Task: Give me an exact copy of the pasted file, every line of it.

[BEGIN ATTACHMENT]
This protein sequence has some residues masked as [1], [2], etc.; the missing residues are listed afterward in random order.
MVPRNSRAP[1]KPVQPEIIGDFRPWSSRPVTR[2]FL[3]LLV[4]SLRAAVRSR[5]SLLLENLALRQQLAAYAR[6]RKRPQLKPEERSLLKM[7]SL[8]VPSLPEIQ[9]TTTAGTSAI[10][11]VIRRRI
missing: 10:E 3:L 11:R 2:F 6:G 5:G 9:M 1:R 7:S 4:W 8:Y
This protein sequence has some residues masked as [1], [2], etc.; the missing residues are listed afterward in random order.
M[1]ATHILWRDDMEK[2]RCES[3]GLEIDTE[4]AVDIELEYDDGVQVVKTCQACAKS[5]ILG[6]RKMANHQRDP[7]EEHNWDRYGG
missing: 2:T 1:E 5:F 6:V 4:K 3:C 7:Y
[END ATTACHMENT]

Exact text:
This protein sequence has some residues masked as [1], [2], etc.; the missing residues are listed afterward in random order.
MVPRNSRAP[1]KPVQPEIIGDFRPWSSRPVTR[2]FL[3]LLV[4]SLRAAVRSR[5]SLLLENLALRQQLAAYAR[6]RKRPQLKPEERSLLKM[7]SL[8]VPSLPEIQ[9]TTTAGTSAI[10][11]VIRRRI
missing: 10:E 3:L 11:R 2:F 6:G 5:G 9:M 1:R 7:S 4:W 8:Y
This protein sequence has some residues masked as [1], [2], etc.; the missing residues are listed afterward in random order.
M[1]ATHILWRDDMEK[2]RCES[3]GLEIDTE[4]AVDIELEYDDGVQVVKTCQACAKS[5]ILG[6]RKMANHQRDP[7]EEHNWDRYGG
missing: 2:T 1:E 5:F 6:V 4:K 3:C 7:Y